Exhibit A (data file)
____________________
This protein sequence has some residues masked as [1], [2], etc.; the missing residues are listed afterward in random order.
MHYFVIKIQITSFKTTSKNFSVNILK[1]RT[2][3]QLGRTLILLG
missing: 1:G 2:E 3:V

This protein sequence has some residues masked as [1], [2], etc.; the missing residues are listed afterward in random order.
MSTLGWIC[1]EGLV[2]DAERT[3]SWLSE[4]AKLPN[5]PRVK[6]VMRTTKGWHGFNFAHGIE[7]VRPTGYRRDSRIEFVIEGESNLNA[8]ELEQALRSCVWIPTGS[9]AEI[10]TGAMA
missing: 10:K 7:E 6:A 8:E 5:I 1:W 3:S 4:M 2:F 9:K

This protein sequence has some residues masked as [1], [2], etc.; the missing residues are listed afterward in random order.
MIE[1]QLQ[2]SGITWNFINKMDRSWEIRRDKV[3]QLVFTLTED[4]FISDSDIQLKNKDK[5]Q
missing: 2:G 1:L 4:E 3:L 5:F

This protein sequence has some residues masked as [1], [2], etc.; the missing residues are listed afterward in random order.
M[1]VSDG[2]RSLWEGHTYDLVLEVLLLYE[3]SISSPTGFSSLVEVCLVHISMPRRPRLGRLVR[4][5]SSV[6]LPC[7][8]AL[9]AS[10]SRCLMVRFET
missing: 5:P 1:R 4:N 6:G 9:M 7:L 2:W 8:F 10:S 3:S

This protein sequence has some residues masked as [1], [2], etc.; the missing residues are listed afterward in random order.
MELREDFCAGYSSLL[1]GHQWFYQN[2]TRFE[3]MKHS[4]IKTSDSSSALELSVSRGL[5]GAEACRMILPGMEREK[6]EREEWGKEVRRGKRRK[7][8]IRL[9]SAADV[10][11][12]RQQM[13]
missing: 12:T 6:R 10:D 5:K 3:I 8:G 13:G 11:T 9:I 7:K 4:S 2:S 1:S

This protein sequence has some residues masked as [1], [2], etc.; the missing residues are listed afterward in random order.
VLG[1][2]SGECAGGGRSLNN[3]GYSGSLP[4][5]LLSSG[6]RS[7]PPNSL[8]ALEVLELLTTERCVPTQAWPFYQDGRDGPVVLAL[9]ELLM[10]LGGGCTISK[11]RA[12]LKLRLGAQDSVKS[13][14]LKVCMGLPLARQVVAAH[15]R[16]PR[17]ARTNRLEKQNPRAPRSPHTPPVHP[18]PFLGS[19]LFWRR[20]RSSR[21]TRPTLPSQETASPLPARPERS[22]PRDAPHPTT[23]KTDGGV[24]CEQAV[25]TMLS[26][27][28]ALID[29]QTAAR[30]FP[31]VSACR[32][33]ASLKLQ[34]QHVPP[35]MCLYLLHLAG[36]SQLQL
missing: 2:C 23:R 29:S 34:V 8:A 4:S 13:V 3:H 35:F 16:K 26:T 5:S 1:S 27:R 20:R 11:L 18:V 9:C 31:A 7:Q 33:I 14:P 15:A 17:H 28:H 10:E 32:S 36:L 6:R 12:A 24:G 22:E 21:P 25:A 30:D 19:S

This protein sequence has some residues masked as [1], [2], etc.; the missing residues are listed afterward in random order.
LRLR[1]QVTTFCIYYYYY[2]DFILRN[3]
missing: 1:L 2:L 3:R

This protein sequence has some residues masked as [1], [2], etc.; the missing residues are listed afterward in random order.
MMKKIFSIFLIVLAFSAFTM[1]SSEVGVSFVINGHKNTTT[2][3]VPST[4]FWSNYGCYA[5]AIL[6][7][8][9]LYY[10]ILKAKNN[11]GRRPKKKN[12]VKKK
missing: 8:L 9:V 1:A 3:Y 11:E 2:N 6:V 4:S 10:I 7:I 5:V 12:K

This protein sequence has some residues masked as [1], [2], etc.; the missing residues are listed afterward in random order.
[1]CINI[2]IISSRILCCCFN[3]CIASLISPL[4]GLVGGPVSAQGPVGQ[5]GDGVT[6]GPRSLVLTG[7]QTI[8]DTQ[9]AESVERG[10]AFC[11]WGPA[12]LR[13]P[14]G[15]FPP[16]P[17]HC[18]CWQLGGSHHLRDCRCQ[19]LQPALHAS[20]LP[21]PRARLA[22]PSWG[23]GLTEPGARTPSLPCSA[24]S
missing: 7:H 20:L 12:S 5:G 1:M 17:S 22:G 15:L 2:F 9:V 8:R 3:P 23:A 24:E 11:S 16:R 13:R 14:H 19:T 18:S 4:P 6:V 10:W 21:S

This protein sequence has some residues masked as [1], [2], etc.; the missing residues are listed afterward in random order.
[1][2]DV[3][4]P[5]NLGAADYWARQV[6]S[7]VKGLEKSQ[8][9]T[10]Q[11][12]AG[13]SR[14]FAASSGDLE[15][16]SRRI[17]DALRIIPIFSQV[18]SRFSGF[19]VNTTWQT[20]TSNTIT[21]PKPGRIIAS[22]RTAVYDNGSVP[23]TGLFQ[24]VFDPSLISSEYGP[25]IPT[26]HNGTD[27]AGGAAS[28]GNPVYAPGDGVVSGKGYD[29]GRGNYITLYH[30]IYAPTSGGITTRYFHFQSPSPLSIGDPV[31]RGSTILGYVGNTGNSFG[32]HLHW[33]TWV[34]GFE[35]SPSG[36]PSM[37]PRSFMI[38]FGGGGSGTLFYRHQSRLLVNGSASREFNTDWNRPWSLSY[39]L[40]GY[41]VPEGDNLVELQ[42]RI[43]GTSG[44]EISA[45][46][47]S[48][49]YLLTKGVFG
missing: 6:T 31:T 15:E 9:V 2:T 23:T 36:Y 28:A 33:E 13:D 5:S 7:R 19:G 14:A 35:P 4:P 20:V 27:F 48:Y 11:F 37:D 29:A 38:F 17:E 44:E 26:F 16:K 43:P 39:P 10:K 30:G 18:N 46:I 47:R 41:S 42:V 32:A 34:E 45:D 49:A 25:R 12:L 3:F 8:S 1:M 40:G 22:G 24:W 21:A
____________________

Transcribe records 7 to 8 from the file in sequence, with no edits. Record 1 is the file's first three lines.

This protein sequence has some residues masked as [1], [2], etc.; the missing residues are listed afterward in random order.
LRLR[1]QVTTFCIYYYYY[2]DFILRN[3]
missing: 1:L 2:L 3:R

This protein sequence has some residues masked as [1], [2], etc.; the missing residues are listed afterward in random order.
MMKKIFSIFLIVLAFSAFTM[1]SSEVGVSFVINGHKNTTT[2][3]VPST[4]FWSNYGCYA[5]AIL[6][7][8][9]LYY[10]ILKAKNN[11]GRRPKKKN[12]VKKK
missing: 8:L 9:V 1:A 3:Y 11:E 2:N 6:V 4:S 10:I 7:I 5:V 12:K